There is a Y2K Bug confusing computers?
Computer bugs come in all shapes and sizes but have you heard of a bug that confuses computers into thinking they are turning back the timetable? Well, there is a but that is doing exactly that!
In an article posted October 22, 2021, Pieter Arntz writes, “Before the year 2000, lots of computer programs kept track of the year by remembering the last two digits instead of all four. Programs coded this way would work correctly until the first day of the new millennium, when they would assume they’d been transported back in time 100 years to 1900.
Some computer programs don’t care what time it is, but others do, and there were genuine fears that getting the date wrong by -100 years might cause the lights to go out, or for planes to fall from the sky.
In the end, those big problems didn’t materialize, because everyone received a warning or two, or twenty, way in advance, and there was enough time to take action and fix the broken code.”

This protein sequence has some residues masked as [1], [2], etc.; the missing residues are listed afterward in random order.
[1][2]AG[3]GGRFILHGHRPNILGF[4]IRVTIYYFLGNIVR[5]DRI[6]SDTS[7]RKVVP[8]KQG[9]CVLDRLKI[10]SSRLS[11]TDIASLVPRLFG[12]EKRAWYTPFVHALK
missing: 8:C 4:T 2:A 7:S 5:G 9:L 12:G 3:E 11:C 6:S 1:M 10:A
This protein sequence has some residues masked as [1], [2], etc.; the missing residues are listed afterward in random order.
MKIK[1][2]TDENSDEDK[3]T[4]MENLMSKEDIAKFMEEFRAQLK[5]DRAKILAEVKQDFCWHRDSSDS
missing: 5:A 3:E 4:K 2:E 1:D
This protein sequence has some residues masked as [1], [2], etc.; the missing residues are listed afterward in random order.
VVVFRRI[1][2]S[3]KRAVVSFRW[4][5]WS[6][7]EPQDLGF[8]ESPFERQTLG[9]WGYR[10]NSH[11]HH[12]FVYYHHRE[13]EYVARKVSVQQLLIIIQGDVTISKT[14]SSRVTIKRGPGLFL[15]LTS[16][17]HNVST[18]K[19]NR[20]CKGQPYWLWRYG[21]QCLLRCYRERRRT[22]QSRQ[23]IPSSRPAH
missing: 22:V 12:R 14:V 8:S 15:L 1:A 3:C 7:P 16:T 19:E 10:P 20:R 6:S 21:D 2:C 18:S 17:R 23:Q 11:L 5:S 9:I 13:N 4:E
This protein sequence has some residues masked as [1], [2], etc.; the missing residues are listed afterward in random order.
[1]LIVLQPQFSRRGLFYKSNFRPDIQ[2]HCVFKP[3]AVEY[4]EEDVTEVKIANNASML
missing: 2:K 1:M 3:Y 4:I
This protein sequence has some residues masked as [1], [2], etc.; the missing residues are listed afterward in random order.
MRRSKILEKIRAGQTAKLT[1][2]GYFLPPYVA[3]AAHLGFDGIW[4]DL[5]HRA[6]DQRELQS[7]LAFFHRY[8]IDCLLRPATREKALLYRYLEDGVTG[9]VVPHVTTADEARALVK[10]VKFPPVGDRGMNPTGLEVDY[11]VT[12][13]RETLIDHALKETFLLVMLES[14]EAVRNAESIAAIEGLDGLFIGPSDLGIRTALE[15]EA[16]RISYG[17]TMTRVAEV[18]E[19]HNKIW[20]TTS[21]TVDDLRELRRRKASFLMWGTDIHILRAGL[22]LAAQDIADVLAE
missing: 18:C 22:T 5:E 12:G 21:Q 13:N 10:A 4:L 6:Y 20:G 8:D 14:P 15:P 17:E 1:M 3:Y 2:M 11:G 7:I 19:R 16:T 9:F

How bad is the situation?
Being thrown back to the early 2000s has its issues, for one, no one wants frosted tips to come back in style. For computers, it means, security issues! We have come a long way since Y2K in cyber and computer security. “From the perspective of incident handling and incident response, well-synchronized time across systems facilitates log analysis, forensic activities, and correlation of events. Losing track of what happened when can lead to missed incidents. Even worse is getting shut out. NTP servers using the bugged GPSD version would get thrown back almost 20 years,” says Arntz.
Read more about this here!